‘WE HAD TO CARRY WATER UP IN BUCKETS’
Memories of one of the most isolated ‘slums’ in Wales
O N JUNE 2, 1953, 20 million people across the UK huddled around TV sets to see the Queen’s coronation. For the people living in two terraces at the top of a Blaenau Gwent mountain, however, such an image couldn’t be further away from reality.
Living without electricity and even running water, residents of Upper and Lower Mount Pleasant were experiencing conditions that for most had been consigned to history – but which would continue for them for many years to come.
This is the story of some the most isolated “slums” in the South Wales Valleys, and the families and communities who lived there.
In 1954 12-year-old Joyce Stradling and her family arrived at their new home in Upper Mount Pleasant.
The row, no more than eight houses long, looked down on the towns below – Georgetown in Tredegar on one side and Ebbw Vale on the other.
Walking up the steep, narrow track, the only neighbours in sight were those living further down in the smaller yet equally primitive Lower Mount Pleasant.
For the family of four it was a world away from their previous home in London that had boasted the modern conveniences of the time.
“We came from London straight to Mount Pleasant. My father had to move because he suffered from bad health, he had bad legs from the war and where we lived you would have to climb a lot of stairs,” said Joyce, now 76. “We went from one extreme to another. It was a big learning curve.
“At the time my mother went to meet the woman who owned the house and she showed it her when it was quite late. She didn’t realise there weren’t any amenities as quite often there would be times when you couldn’t use them at night.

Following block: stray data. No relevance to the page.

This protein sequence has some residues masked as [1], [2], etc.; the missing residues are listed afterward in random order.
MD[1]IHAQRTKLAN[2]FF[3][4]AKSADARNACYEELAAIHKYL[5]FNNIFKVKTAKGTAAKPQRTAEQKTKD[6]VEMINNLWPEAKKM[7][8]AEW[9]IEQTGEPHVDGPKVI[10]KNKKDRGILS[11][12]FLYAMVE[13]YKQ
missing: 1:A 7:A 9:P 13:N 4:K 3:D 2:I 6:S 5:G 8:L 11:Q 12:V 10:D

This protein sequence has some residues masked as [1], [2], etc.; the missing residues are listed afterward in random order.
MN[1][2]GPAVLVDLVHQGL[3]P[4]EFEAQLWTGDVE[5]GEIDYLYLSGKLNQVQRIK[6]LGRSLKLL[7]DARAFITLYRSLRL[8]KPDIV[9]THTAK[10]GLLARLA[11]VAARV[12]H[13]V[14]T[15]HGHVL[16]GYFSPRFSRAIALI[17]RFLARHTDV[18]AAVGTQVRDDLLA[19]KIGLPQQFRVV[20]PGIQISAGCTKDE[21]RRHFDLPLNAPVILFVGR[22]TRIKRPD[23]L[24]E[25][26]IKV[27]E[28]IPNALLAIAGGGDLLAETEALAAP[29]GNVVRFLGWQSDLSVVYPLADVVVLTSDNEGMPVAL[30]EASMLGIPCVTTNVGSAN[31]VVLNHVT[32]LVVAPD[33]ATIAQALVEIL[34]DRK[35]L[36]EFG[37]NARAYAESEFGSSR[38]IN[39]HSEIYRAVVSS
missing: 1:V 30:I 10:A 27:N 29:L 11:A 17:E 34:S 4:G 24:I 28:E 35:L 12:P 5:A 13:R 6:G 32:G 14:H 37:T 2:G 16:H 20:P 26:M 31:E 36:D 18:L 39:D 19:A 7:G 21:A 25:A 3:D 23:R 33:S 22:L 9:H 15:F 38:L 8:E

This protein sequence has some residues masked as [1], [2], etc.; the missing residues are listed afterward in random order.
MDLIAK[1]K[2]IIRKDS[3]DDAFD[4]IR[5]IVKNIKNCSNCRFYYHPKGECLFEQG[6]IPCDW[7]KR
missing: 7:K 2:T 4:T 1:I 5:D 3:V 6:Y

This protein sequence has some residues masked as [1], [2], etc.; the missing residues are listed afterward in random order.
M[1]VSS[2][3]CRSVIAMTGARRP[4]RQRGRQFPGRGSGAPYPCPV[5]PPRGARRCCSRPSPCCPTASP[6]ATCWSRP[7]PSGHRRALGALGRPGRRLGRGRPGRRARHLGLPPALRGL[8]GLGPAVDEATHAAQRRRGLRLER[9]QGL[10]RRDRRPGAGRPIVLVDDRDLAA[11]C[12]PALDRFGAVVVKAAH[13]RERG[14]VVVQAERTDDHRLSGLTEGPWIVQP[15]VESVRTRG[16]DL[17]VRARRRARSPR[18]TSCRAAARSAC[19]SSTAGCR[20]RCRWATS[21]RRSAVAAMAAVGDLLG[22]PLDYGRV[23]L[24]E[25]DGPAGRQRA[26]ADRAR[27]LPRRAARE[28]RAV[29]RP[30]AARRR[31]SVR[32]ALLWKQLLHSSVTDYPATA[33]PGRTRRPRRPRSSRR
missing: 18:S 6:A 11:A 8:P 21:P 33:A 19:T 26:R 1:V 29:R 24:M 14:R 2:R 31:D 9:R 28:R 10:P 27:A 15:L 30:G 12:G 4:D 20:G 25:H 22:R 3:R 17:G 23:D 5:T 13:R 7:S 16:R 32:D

“It wasn’t until when she moved in that she realised how bad it was there.”
One of the biggest challenges for Joyce and her family was adapting to the walk down the mountain each day to get supplies.
With no roads or street lights, trekking back up in the dark was an equally challenging affair.
She said: “Walking up the hill all the way was terribly hard, especially in winter. I used to go out at nights to go to cafes with the juke boxes and had to go all the way up in the dark.
“We used to have a grocer and they would deliver once a week so you would have to wait until Saturday. It was an effort just to go out, if you wanted to go to the shop you would have to go all the way down as there was only a little corner shop in Georgetown.”
With no water pipes within the house, one communal tap was fitted at the end of each row. In reality, however, problems with the taps at both Upper or Lower Mount Pleasant meant a trip further down the mountain was necessary.
Joyce, now a grandmother-of-five and a great-grandmother-of-seven, said: “There was no water pipe, so you would have to go down to the Rock House below to get water.
“You had to carry it up in buckets. That was my father’s job as soon as he came back from work. My brother and I would help him carry it up.
“We had to rely on a gas boiler to boil the clothes and you had to use the boiler for the bath.”
With only gas light, candles and the occasional battery-powered radio, for those growing up on the row entertainment came in the form of the neighbours around you and the fields on either side.
Joyce, whose father worked in Ebbw Vale Steelworks and her mother on the buses, said: “We were on the end of the row and we would see all the men go past to go the steelworks, t they would all sing.
“The children on t the row used to c come and go and p play together. My neighbour had a lovely voice and we used to hear him rehearsing in the h house before he went to the Catholic church. He didn’t have the confidence to go o on the stage.